View Full Version : Title settles definition of 'Steeler Football'

02-04-2009, 11:52 AM
Title settles definition of 'Steeler Football'
Wednesday, February 4, 2009

William Gay may be just a second-year cornerback and a former fifth-round draft pick, but he understands the significance of what happened in Tampa, Fla.

"It's just a dream come true," Gay said after Super Bowl XLIII had been won by the Steelers on a last-minute drive for the ages.

"I'm not the MVP, but I might go to Disney World myself."

It ended with the Steelers passing for their championship lives, and it ended 27-23, Steelers.

Now that it ended the way it ended, we can officially put to rest the archaic, romantic and mostly inaccurate notions that 3-yards-and-a-cloud-of-dust smashmouth is, was and always will be "Steeler Football," and that any other approach betrays the franchise's "identity."

The Steelers averaged 2.2 yards per carry on Sunday night at Raymond James Stadium.

The state of their running game was such that they ran the ball eight times on plays that originated at or inside the Cardinals' 7-yard line -- and gained a combined total of 0 yards.

They managed to run for one touchdown from in close, but they also kicked field goals from the Arizona 1 and the Arizona 3, and in each instance it was the right thing to do.

And the Steelers combined with the Arizona Cardinals to set Super Bowl records for fewest rushing first downs, both teams (six, four for the Steelers), fewest rushing attempts, both teams (38, 26 for the Steelers) and fewest rushing yards, both teams (91, 58 for the Steelers).

The Steelers' performance in the Super Bowl was more or less representative of how they ran the ball all season.

And they still managed to win the Super Bowl.

Does winning it through the air make the occasion any less worthy of a celebration?

Gay didn't think so he might be in Disney World as we speak but then again he hasn't been around here very long.

As for those who have, the "Steeler Football" mystique has long been more mystical than factual.

Running back Franco Harris was the MVP of Super Bowl IX.

After that it's been wide receiver Lynn Swann (X), quarterback Terry Bradshaw (XIII and XIV), wide receiver Hines Ward (XL) and wide receiver Santonio Holmes (XLIII) so honored in Super Bowls won by the Steelers.

Did Bradshaw win because of the way he handed off the ball?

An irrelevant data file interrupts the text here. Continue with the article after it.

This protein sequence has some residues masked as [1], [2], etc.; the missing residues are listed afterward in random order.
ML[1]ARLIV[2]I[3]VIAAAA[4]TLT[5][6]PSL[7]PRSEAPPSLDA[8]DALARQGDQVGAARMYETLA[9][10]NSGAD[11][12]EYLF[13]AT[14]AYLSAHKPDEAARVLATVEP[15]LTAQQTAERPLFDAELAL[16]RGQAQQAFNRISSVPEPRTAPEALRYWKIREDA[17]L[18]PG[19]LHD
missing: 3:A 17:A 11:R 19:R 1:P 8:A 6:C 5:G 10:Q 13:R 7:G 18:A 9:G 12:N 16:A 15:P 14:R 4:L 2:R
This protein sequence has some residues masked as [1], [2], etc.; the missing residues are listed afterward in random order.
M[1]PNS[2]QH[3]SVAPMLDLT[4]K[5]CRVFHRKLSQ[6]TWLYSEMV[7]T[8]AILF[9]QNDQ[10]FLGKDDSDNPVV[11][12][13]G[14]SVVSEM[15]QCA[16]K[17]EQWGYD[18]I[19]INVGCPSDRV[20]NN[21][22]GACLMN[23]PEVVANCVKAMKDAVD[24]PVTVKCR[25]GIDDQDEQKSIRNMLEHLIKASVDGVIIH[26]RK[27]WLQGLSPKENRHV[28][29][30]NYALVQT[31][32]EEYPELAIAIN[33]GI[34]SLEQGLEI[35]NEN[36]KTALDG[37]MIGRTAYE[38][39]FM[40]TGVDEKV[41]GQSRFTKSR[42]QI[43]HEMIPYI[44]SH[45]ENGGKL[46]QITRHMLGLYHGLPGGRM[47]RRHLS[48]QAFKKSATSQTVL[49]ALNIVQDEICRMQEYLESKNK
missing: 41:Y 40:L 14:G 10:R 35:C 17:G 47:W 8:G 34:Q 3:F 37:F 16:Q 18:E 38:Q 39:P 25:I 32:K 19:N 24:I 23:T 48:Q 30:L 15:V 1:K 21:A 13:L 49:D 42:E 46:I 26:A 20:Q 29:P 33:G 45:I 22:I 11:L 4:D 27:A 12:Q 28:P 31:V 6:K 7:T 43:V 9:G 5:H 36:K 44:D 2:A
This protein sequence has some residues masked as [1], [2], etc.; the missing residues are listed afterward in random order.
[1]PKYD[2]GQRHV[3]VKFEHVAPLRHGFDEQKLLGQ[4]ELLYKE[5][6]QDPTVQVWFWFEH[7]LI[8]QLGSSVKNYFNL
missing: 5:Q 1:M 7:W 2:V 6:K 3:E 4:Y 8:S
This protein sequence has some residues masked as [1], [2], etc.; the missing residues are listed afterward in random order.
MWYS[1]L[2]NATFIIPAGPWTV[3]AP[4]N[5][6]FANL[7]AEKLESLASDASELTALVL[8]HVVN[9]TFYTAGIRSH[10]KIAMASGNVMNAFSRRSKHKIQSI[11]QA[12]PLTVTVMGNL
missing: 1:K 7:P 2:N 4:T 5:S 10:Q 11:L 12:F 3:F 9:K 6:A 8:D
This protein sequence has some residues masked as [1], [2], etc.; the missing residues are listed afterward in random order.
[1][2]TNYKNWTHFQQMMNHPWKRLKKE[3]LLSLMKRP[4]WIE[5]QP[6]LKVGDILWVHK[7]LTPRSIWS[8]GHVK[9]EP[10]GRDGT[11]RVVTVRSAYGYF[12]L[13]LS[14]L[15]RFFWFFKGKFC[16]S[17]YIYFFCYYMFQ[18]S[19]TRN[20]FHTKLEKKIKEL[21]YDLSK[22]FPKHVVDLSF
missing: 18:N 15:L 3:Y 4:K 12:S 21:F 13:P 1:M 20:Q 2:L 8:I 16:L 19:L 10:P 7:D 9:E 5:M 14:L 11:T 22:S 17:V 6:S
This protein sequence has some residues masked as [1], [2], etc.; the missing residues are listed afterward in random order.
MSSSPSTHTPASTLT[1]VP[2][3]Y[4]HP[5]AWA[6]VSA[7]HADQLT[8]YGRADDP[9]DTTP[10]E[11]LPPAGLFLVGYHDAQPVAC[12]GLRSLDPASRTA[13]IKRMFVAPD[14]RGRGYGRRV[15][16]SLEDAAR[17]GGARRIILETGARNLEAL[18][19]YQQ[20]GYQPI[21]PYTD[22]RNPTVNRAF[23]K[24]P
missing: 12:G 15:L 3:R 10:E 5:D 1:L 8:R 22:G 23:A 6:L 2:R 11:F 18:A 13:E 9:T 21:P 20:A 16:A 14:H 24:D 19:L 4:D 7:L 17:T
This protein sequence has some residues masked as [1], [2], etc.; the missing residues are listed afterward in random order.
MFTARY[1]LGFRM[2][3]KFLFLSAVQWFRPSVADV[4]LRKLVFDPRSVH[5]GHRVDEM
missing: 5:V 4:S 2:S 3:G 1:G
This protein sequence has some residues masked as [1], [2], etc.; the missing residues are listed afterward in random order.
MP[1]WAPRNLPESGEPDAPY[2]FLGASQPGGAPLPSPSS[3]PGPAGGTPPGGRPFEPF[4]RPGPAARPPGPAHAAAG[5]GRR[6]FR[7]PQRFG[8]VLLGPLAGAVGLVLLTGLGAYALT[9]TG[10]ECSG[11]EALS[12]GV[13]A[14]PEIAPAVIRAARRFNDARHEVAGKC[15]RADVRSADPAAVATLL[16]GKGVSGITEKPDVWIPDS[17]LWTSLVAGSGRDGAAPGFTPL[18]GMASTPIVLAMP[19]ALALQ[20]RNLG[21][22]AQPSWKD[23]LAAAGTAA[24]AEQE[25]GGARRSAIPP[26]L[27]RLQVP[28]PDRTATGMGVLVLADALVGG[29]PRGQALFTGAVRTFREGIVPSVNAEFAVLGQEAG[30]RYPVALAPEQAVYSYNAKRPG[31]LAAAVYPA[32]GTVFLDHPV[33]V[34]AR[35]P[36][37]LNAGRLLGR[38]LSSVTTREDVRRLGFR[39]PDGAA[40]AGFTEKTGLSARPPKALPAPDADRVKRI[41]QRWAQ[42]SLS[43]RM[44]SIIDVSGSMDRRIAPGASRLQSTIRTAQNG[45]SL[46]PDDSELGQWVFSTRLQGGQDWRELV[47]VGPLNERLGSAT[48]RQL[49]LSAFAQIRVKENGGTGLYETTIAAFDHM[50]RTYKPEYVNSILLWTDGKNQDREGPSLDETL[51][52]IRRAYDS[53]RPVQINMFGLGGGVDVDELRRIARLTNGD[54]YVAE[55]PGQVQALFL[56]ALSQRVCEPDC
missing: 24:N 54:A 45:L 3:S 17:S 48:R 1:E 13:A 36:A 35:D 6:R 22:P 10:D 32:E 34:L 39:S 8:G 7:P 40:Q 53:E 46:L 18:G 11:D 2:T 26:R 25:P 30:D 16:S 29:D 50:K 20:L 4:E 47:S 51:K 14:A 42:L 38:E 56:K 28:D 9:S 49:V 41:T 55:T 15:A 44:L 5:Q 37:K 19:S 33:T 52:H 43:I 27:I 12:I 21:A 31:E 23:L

Were Swann, Ward and Holmes recognized for their run-blocking?

As recently as 2005, the Steelers stormed through three playoff games to Super Bowl XL on Ben Roethlisberger's arm.

Now, they've won a championship mostly thanks to running "scramble left, scramble right, someone get open" as many times as necessary.

What are they supposed to do next year, draft the best fullback available and go back to throwing 20 times a game?

In the Bill Cowher era, the Steelers became famous for how well they ran the ball and infamous for never getting over the hump.

Then Roethlisberger arrived, and things gradually changed.

So must the perception of who the Steelers are and how they're supposed to play the game.

That was questioned as recently as late this season by none other than running back Willie Parker.

By now even William Gay understands it's easier to get to Disney World through the air.


02-04-2009, 12:12 PM
What are they supposed to do next year, draft the best fullback available and go back to throwing 20 times a game?

In the Bill Cowher era, the Steelers became famous for how well they ran the ball and infamous for never getting over the hump.

See, that's the part I don't quite agree with. In the Bill Cowher era, we always had great running backs and a shitty quarterback. Usually mediocre receivers too. That doesn't seem like stubbornly sticking to the running game; more like playing to your strengths.

02-04-2009, 12:17 PM
I don't give a rat's ass about this article.... I want to see us establish a dominant run game again. This year was somewhat frustrating to me because of the lack of running.

We managed to win 1/3 of our games on come from behind last minute drives. While that's exciting I'd rather we grab a lead and then grind the clock out with a good running game. That 3rd quarter against the Bolts was awesome to me.

02-04-2009, 01:02 PM
This article is DEAD ON.

Had we had any of the 90's teams, we would have lost the SB, because we would not have been able to move the ball through the air.

Why couldn't we back then? Because the WR and the QB were not priorities, the FB and RB were the priorities. SO you put your money there.

I have said it before, running the ball may get you TOO the playoffs, but you better be DANG SURE you can THROW the ball to make it THROUGH the playoffs. That is where COwhers teams failed.

Yes, I would love to see a bit more balance. Let's get that O line fixed and Mende healed. BUt the heart of this article is dead on. When it comes to SB's, this team has pretty much always done it through the air.

02-04-2009, 02:40 PM
Fire Arians!

(Insert sarcasm smiley here)